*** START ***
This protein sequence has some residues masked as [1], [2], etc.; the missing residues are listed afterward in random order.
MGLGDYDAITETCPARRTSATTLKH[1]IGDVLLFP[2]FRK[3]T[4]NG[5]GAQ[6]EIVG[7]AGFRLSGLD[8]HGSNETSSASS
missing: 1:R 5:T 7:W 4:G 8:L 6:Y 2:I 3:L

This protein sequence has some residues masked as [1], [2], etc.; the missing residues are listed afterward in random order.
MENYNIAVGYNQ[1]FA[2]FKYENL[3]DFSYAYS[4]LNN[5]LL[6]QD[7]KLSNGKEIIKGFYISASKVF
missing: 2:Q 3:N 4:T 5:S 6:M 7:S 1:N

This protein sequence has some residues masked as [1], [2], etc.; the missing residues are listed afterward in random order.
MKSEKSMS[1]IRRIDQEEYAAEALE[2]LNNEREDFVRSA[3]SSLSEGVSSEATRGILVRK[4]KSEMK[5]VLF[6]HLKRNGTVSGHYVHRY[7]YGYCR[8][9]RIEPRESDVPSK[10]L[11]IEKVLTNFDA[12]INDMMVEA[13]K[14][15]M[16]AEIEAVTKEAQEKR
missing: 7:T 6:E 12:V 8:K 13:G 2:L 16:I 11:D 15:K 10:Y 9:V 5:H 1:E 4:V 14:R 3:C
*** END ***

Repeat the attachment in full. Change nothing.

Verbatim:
This protein sequence has some residues masked as [1], [2], etc.; the missing residues are listed afterward in random order.
MGLGDYDAITETCPARRTSATTLKH[1]IGDVLLFP[2]FRK[3]T[4]NG[5]GAQ[6]EIVG[7]AGFRLSGLD[8]HGSNETSSASS
missing: 1:R 5:T 7:W 4:G 8:L 6:Y 2:I 3:L

This protein sequence has some residues masked as [1], [2], etc.; the missing residues are listed afterward in random order.
MENYNIAVGYNQ[1]FA[2]FKYENL[3]DFSYAYS[4]LNN[5]LL[6]QD[7]KLSNGKEIIKGFYISASKVF
missing: 2:Q 3:N 4:T 5:S 6:M 7:S 1:N

This protein sequence has some residues masked as [1], [2], etc.; the missing residues are listed afterward in random order.
MKSEKSMS[1]IRRIDQEEYAAEALE[2]LNNEREDFVRSA[3]SSLSEGVSSEATRGILVRK[4]KSEMK[5]VLF[6]HLKRNGTVSGHYVHRY[7]YGYCR[8][9]RIEPRESDVPSK[10]L[11]IEKVLTNFDA[12]INDMMVEA[13]K[14][15]M[16]AEIEAVTKEAQEKR
missing: 7:T 6:E 12:V 8:K 13:G 2:L 16:I 11:D 15:K 10:Y 9:V 5:H 1:E 4:V 14:R 3:C